Saudi arabias king abdullah announced a 35bn package

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Unformatted text preview: ation Council to create local defenses, and for US strategic cooperation with the Southern Gulf states. It plays a critical role as a counterbalance to a radical and more aggressive Iran, it is the source of the Arab League plan for a peace with Israel, and it has become a key partner in the war on terrorism. The US strategic posture in the Middle East depends on Saudi Arabia having a friendly and moderate regime. 101 Last printed 9/4/2009 7:00:00 PM Oil DDW 2012 1 Stability – Oil Shocks – Economy 102 Oil DDW 2012 1 Saudi instability collapses global economy – Oil shocks and reverses confidence The Guardian, 11 The Guardian, 2-27-11, [“Still-fragile world economy braced for effects of another oil shock,” Heather Stewart,] At the same time, some analysts are pointing out that it is important not to rule out more extreme scenarios in the Middle East in the months ahead. Saudi Arabia's King Abdullah announced a $35bn package of handouts to calm his restive nation last week, including the introduction of unemployment benefit for the first time. Most experts believe Saudi Arabia is stable, but many would have said that about Egypt, Tunisia and Libya even a few months ago. Saudi supplies can easily offset the shortage of oil production from Libya; but if the chaos spreads to Riyadh, all bets are off. Kidd adds that even without a revolution on the streets of Saudi Arabia, some other scenario could hit the world economy by shattering confidence: the oil shock could be compounded by another, unexpected and unrelated, event bursting into the markets' consciousness – a renewed fiscal crisis in Spain, for example. That could send markets spiralling downwards, by shattering the sanguine world-view of many investors and causing confidence to collapse. 103 Last printed 9/4/2009 7:00:00 PM Oil DDW 2012 1 Economic collapse causes global nuclear war Merlini, nonresident senior fellow at the Center on the United States and Europe, 11 Cesare Merlini, nonresident senior fellow at the Center on the United States and Europe, chairman of the Board of Trustees of the Italian Institute for International Affairs (IAI) in Rome, expert in transatlantic relations, European integration and nuclear non-proliferation, with particular focus on nuclear science and technology, April–May 2011, “A Post-Secular World?,” Survival, vol. 53 no. 2, pp. 124, lini.pdf Two neatly opposed scenarios for the future of the world order illustrate the range of possibilities, albeit at the risk of oversimplification. The first scenario entails the premature crumbling of the post-Westphalian system. One or more of the acute tensions apparent today evolves into an open and traditional conflict between states, perhaps even involving the use of nuclear weapons. The crisis might be triggered by a collapse of the global economic and financial system, the vulnerability of which we have just experienced, and the prospect of a second Great Depression, with consequences for peace and dem...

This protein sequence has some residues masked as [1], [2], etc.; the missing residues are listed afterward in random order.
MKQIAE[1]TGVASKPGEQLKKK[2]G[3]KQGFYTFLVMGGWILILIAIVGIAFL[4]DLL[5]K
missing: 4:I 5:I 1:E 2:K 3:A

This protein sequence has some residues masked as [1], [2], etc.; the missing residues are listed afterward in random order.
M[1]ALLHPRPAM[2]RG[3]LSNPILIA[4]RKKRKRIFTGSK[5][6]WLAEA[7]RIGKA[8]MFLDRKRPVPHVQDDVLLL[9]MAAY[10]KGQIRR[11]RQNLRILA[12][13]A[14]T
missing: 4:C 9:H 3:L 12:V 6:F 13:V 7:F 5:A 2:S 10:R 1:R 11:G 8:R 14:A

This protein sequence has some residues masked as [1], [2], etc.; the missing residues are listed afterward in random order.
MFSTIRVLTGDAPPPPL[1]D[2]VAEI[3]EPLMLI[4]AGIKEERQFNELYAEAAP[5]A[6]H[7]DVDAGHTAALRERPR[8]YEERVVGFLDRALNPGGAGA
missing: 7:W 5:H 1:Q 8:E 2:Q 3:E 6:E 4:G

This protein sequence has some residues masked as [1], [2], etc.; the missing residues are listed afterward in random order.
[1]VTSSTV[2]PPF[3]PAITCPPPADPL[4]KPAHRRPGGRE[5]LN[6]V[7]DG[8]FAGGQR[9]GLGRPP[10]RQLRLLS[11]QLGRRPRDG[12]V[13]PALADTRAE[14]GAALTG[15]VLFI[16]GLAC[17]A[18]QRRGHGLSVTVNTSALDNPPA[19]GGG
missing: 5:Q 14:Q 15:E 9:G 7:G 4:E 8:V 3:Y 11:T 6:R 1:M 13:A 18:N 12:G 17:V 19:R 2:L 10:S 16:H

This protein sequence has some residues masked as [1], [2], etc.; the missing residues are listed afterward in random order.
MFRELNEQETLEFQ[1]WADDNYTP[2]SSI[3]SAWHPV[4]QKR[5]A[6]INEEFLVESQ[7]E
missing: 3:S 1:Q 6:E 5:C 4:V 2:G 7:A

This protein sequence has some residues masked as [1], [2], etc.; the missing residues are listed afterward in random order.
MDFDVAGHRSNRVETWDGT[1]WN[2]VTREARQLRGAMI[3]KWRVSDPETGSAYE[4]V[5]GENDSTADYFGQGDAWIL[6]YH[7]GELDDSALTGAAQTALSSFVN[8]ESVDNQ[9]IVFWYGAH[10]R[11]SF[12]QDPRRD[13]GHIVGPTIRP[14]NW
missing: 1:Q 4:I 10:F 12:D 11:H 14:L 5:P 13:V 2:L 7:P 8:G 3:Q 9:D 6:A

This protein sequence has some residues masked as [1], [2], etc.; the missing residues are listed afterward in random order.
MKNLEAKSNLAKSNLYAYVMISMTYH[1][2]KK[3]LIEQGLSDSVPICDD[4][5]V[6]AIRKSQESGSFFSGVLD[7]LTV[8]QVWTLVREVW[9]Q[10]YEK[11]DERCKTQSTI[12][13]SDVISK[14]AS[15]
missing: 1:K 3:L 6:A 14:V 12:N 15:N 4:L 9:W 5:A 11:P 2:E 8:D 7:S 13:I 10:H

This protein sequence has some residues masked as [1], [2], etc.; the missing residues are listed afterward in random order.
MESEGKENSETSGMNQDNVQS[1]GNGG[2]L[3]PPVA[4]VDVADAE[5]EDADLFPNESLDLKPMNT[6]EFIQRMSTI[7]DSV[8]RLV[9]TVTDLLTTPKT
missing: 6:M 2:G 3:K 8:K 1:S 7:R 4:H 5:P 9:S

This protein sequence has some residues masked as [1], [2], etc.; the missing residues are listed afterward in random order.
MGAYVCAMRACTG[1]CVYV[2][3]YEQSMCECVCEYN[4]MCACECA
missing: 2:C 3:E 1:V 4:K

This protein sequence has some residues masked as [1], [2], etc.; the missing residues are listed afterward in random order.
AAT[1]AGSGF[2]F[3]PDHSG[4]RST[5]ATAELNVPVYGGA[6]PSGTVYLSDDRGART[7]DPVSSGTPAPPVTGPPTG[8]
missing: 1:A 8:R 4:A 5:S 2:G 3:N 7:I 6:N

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This note was uploaded on 01/30/2013 for the course ECON 101 taught by Professor Burke during the Spring '13 term at Southern Arkansas University.

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